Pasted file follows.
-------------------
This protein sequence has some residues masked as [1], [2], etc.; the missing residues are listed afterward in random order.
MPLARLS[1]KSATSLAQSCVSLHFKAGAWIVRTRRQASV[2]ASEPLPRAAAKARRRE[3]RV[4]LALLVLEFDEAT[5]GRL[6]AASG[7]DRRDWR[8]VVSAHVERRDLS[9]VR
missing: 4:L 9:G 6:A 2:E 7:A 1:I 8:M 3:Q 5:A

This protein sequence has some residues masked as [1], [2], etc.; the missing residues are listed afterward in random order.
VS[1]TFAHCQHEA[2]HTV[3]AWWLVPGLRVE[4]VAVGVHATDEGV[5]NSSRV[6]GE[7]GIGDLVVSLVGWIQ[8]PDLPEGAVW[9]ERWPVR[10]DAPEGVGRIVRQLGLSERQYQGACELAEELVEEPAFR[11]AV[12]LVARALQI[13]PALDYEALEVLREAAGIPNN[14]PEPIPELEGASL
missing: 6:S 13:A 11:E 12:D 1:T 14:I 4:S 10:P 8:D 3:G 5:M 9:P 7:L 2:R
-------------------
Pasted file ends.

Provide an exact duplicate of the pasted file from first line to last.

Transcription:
This protein sequence has some residues masked as [1], [2], etc.; the missing residues are listed afterward in random order.
MPLARLS[1]KSATSLAQSCVSLHFKAGAWIVRTRRQASV[2]ASEPLPRAAAKARRRE[3]RV[4]LALLVLEFDEAT[5]GRL[6]AASG[7]DRRDWR[8]VVSAHVERRDLS[9]VR
missing: 4:L 9:G 6:A 2:E 7:A 1:I 8:M 3:Q 5:A

This protein sequence has some residues masked as [1], [2], etc.; the missing residues are listed afterward in random order.
VS[1]TFAHCQHEA[2]HTV[3]AWWLVPGLRVE[4]VAVGVHATDEGV[5]NSSRV[6]GE[7]GIGDLVVSLVGWIQ[8]PDLPEGAVW[9]ERWPVR[10]DAPEGVGRIVRQLGLSERQYQGACELAEELVEEPAFR[11]AV[12]LVARALQI[13]PALDYEALEVLREAAGIPNN[14]PEPIPELEGASL
missing: 6:S 13:A 11:E 12:D 1:T 14:I 4:S 10:P 8:D 3:G 5:M 9:P 7:L 2:R